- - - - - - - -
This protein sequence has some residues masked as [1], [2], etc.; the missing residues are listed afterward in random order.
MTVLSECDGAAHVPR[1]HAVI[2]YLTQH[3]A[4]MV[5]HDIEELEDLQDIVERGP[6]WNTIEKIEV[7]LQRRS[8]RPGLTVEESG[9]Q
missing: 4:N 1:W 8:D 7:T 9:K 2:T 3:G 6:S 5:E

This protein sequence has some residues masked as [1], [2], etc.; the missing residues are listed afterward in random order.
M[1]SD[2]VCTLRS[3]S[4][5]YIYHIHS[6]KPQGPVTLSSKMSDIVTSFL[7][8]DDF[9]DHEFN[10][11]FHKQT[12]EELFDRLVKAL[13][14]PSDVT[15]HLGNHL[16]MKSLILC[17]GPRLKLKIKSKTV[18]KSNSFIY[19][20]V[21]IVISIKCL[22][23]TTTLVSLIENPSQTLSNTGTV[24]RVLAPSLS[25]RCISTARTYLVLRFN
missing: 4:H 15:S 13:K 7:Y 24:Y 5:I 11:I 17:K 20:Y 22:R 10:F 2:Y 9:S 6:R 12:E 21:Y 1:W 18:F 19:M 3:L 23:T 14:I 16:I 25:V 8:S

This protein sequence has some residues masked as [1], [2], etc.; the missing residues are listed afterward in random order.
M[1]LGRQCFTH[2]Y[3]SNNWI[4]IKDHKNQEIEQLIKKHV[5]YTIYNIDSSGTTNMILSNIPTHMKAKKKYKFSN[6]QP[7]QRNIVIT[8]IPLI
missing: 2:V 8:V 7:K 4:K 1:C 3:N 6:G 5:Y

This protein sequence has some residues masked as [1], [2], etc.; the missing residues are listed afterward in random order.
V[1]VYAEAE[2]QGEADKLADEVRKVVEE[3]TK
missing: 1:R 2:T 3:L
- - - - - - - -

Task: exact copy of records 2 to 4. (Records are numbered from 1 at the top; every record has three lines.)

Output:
This protein sequence has some residues masked as [1], [2], etc.; the missing residues are listed afterward in random order.
M[1]SD[2]VCTLRS[3]S[4][5]YIYHIHS[6]KPQGPVTLSSKMSDIVTSFL[7][8]DDF[9]DHEFN[10][11]FHKQT[12]EELFDRLVKAL[13][14]PSDVT[15]HLGNHL[16]MKSLILC[17]GPRLKLKIKSKTV[18]KSNSFIY[19][20]V[21]IVISIKCL[22][23]TTTLVSLIENPSQTLSNTGTV[24]RVLAPSLS[25]RCISTARTYLVLRFN
missing: 4:H 15:S 13:K 7:Y 24:Y 5:I 11:I 17:K 20:Y 22:R 10:F 2:Y 9:S 6:R 12:E 21:Y 1:W 18:F 19:M 3:L 23:T 14:I 16:I 25:V 8:S

This protein sequence has some residues masked as [1], [2], etc.; the missing residues are listed afterward in random order.
M[1]LGRQCFTH[2]Y[3]SNNWI[4]IKDHKNQEIEQLIKKHV[5]YTIYNIDSSGTTNMILSNIPTHMKAKKKYKFSN[6]QP[7]QRNIVIT[8]IPLI
missing: 2:V 8:V 7:K 4:K 1:C 3:N 6:G 5:Y

This protein sequence has some residues masked as [1], [2], etc.; the missing residues are listed afterward in random order.
V[1]VYAEAE[2]QGEADKLADEVRKVVEE[3]TK
missing: 1:R 2:T 3:L